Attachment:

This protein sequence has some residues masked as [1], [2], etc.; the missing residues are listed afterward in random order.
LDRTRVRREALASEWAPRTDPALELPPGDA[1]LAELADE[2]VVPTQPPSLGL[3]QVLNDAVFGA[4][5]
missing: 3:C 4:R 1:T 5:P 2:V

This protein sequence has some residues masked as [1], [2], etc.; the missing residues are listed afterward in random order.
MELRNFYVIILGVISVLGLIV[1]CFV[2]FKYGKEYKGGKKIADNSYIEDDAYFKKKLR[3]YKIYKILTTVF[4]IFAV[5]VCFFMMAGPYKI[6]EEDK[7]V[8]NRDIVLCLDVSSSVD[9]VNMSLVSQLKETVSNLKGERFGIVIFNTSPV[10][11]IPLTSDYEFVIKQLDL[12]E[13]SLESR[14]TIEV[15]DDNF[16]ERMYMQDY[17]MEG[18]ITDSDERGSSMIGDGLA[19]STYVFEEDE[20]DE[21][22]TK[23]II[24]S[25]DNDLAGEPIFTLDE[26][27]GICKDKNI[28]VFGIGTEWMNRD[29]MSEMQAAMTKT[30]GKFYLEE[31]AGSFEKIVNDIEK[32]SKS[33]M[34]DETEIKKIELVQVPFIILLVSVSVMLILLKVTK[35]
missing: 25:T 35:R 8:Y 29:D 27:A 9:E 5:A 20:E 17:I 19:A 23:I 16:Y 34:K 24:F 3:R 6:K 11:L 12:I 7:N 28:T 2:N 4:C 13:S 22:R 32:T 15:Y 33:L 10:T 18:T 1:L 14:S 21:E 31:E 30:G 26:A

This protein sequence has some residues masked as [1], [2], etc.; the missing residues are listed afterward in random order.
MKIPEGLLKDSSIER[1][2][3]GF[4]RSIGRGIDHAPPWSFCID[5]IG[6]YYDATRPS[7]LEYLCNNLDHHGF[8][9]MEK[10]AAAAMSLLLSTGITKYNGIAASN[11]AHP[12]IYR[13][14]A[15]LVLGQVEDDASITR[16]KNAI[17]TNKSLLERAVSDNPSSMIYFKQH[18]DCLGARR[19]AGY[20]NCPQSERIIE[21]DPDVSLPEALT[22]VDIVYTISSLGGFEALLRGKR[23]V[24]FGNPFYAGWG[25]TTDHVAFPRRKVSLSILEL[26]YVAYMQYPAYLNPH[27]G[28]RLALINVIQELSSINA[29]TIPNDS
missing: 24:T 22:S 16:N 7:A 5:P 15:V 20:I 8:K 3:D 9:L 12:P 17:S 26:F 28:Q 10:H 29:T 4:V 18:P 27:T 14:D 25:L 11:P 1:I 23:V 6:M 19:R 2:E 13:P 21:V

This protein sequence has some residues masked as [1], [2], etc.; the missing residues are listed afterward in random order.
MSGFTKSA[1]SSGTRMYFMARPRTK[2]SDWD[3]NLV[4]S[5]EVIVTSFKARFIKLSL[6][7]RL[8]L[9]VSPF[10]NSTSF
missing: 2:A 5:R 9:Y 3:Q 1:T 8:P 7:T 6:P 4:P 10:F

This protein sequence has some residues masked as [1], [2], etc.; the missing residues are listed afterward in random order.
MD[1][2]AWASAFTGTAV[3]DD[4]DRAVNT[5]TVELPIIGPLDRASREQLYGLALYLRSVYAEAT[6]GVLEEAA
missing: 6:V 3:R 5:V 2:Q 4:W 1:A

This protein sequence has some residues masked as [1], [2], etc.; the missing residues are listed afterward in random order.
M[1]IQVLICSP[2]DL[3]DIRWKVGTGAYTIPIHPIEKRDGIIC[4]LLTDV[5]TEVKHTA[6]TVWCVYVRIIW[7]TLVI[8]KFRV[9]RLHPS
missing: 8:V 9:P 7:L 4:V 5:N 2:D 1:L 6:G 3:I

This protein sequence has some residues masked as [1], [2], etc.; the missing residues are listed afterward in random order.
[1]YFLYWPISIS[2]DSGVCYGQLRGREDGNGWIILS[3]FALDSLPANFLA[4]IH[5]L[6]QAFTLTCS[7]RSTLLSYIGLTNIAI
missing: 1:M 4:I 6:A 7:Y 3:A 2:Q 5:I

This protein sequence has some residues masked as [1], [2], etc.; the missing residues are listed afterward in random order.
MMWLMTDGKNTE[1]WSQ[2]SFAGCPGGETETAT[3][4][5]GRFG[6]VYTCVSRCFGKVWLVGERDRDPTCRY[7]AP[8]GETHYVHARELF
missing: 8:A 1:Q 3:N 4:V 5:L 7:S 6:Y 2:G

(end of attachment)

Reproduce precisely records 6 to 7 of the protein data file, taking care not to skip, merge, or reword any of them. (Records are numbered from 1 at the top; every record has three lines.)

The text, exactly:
This protein sequence has some residues masked as [1], [2], etc.; the missing residues are listed afterward in random order.
M[1]IQVLICSP[2]DL[3]DIRWKVGTGAYTIPIHPIEKRDGIIC[4]LLTDV[5]TEVKHTA[6]TVWCVYVRIIW[7]TLVI[8]KFRV[9]RLHPS
missing: 8:V 9:P 7:L 4:V 5:N 2:D 1:L 6:G 3:I

This protein sequence has some residues masked as [1], [2], etc.; the missing residues are listed afterward in random order.
[1]YFLYWPISIS[2]DSGVCYGQLRGREDGNGWIILS[3]FALDSLPANFLA[4]IH[5]L[6]QAFTLTCS[7]RSTLLSYIGLTNIAI
missing: 1:M 4:I 6:A 7:Y 3:A 2:Q 5:I